My research at UW-Madison involves improving the synchronization capability of line start permanent magnet motors.
“I chose to pursue electrical engineering, specifically, because I saw the overlap in EE and renewable energy. I decided to pursue the Engineering for Energy Sustainability Certificate. The power engineering courses have been my favorite courses!
“As a high school student, I cemented my interest to study engineering through research projects in microgrids and ship electrification led by Associate Professor Rob Cuzner at UW-Milwaukee’s Center for Sustainable Electric Energy Systems.”
I wanted to to go into a field where I could contribute to technologies to mitigate climate issues. In particular, I’m interested in improving renewable energy integration with the grid, whether that’s by making those technologies fit in the
current infrastructure or
rethinking the grid entirely.
“Power engineering is crucial for the future and all countries are dependent on the infrastructure provided by power engineering. I think it is important for these infrastructures to be clean and resilient.”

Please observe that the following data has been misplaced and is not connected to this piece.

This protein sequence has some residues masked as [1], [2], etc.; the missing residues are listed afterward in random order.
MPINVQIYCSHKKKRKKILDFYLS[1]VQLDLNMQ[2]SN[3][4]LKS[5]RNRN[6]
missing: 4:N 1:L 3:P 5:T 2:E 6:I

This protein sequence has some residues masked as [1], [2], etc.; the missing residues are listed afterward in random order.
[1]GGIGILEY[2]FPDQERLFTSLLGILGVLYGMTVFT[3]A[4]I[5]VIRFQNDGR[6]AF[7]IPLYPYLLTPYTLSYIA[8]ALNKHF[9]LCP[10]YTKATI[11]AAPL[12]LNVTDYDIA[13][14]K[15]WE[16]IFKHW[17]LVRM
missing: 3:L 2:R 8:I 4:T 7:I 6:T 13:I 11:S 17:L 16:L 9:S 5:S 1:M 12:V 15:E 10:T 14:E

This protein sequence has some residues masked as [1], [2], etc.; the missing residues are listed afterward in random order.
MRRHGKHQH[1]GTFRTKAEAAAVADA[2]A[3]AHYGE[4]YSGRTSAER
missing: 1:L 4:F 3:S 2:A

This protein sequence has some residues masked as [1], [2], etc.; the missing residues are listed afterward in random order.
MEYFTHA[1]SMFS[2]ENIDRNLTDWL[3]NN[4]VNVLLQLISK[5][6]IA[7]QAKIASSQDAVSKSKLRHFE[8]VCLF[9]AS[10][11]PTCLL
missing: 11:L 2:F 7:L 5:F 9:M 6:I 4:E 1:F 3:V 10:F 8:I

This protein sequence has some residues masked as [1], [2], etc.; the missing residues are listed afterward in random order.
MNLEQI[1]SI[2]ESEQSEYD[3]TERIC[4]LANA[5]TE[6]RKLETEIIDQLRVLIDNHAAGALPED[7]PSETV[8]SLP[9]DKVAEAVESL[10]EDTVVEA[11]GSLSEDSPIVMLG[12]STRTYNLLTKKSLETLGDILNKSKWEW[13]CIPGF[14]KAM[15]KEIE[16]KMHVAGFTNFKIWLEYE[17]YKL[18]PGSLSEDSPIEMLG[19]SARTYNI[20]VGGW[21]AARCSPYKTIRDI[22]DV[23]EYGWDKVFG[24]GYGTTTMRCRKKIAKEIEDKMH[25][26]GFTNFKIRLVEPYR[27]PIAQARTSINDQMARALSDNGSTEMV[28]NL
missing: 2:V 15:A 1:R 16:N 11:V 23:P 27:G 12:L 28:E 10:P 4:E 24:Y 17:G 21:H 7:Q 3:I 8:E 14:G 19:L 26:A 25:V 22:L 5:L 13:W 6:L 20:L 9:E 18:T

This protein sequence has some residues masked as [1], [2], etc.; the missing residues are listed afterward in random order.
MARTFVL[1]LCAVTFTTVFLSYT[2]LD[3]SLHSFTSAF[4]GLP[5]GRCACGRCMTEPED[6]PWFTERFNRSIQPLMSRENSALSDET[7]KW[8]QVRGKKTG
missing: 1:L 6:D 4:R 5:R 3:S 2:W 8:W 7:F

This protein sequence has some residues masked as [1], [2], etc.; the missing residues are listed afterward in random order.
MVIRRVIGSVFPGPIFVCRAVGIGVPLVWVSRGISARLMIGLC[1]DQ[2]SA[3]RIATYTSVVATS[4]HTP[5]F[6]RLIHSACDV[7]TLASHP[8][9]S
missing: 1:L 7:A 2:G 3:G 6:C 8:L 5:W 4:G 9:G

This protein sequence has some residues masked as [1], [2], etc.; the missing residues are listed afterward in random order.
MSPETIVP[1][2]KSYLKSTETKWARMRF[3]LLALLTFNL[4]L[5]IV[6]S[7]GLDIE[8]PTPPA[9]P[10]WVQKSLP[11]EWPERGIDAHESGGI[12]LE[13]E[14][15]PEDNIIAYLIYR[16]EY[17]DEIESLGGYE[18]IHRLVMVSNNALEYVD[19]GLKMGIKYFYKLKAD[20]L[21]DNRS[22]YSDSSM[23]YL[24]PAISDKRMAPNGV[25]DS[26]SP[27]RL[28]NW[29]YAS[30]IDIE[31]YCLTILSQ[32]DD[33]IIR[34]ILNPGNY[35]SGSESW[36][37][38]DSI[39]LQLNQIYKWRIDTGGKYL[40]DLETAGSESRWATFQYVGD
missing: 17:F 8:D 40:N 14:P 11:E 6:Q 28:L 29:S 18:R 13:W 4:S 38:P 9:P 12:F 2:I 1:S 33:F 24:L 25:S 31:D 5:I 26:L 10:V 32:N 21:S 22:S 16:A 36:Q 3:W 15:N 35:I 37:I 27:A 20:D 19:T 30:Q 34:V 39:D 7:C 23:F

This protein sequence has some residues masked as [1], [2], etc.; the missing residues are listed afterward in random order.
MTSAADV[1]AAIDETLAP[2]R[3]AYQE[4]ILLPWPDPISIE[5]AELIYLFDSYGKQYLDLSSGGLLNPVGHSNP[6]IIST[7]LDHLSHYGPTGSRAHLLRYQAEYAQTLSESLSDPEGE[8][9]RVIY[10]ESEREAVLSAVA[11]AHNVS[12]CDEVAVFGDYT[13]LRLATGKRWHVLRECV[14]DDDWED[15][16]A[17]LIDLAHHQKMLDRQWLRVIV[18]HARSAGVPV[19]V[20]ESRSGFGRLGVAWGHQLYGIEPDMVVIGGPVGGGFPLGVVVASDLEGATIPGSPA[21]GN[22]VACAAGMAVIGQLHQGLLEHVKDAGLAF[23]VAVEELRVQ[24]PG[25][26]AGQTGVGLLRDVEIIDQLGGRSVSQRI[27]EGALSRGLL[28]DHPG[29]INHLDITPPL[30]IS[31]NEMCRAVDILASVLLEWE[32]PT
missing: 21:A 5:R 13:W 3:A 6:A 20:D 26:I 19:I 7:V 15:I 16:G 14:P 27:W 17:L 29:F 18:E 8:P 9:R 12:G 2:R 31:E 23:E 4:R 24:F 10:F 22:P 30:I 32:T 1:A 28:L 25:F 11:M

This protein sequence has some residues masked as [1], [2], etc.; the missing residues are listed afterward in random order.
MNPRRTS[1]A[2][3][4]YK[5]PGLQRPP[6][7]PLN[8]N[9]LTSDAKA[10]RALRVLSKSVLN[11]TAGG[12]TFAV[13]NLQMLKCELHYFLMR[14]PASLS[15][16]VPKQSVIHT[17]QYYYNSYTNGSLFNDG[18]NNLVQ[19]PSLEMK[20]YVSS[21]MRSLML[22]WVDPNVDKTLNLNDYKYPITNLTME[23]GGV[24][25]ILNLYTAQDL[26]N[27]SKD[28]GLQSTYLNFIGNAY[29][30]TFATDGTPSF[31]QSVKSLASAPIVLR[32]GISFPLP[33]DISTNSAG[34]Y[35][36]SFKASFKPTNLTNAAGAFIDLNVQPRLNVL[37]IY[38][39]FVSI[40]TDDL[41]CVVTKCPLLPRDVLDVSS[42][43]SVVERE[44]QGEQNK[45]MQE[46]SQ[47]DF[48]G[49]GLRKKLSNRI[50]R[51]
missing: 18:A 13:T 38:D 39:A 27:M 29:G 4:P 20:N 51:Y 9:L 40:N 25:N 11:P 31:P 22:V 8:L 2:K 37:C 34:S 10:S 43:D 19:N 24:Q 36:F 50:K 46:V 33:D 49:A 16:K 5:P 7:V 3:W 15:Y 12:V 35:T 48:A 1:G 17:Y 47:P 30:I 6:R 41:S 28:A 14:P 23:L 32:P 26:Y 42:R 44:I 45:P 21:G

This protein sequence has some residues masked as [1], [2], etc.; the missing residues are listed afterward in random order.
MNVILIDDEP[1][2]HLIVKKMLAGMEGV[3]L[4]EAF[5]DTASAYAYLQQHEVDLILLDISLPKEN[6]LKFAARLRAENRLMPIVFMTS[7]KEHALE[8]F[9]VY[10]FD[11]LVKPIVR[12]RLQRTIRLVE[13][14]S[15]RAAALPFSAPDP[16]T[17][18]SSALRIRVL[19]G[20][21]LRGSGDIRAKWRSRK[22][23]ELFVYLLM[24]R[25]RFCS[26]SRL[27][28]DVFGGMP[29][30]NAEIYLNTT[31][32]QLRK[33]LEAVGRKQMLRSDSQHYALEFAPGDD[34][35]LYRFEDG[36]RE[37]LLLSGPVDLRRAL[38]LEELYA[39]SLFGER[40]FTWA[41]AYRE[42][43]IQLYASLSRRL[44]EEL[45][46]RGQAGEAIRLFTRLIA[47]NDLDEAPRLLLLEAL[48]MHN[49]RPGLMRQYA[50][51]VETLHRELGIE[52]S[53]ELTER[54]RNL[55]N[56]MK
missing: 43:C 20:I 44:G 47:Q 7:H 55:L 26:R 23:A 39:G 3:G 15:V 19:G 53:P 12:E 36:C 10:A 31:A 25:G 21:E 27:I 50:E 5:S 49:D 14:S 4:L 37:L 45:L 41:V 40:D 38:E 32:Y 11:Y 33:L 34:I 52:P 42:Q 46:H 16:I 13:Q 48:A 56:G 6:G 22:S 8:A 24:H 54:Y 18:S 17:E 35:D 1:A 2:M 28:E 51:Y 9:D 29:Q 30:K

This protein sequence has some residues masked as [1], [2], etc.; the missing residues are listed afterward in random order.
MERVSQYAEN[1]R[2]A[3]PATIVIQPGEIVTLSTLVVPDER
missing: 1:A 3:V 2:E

My heart was set on microelectronics, but after taking a couple of Power Engineering classes and reading more about
alternate energy and microgrids,
I developed a new passion.
“I am interested in power engineering because it is very relevant in many current issues, especially those involving global warming and our dependence on fossil fuels.”
Engineering has always been my passion. I love how the technology
is always changing
and moving towards the
goal of providing clean energy.
My research has focused on the design and evaluation of modular fault-tolerant electrical machines for aerospace. These machines are designed to continue working even after an internal failure, which is critical for safety in aerospace applications.
The deep expertise, excellence, passion and accommodating traits of the WEMPEC faculty is what motivated me to pursue my PhD at UW Madison while I work at John Deere.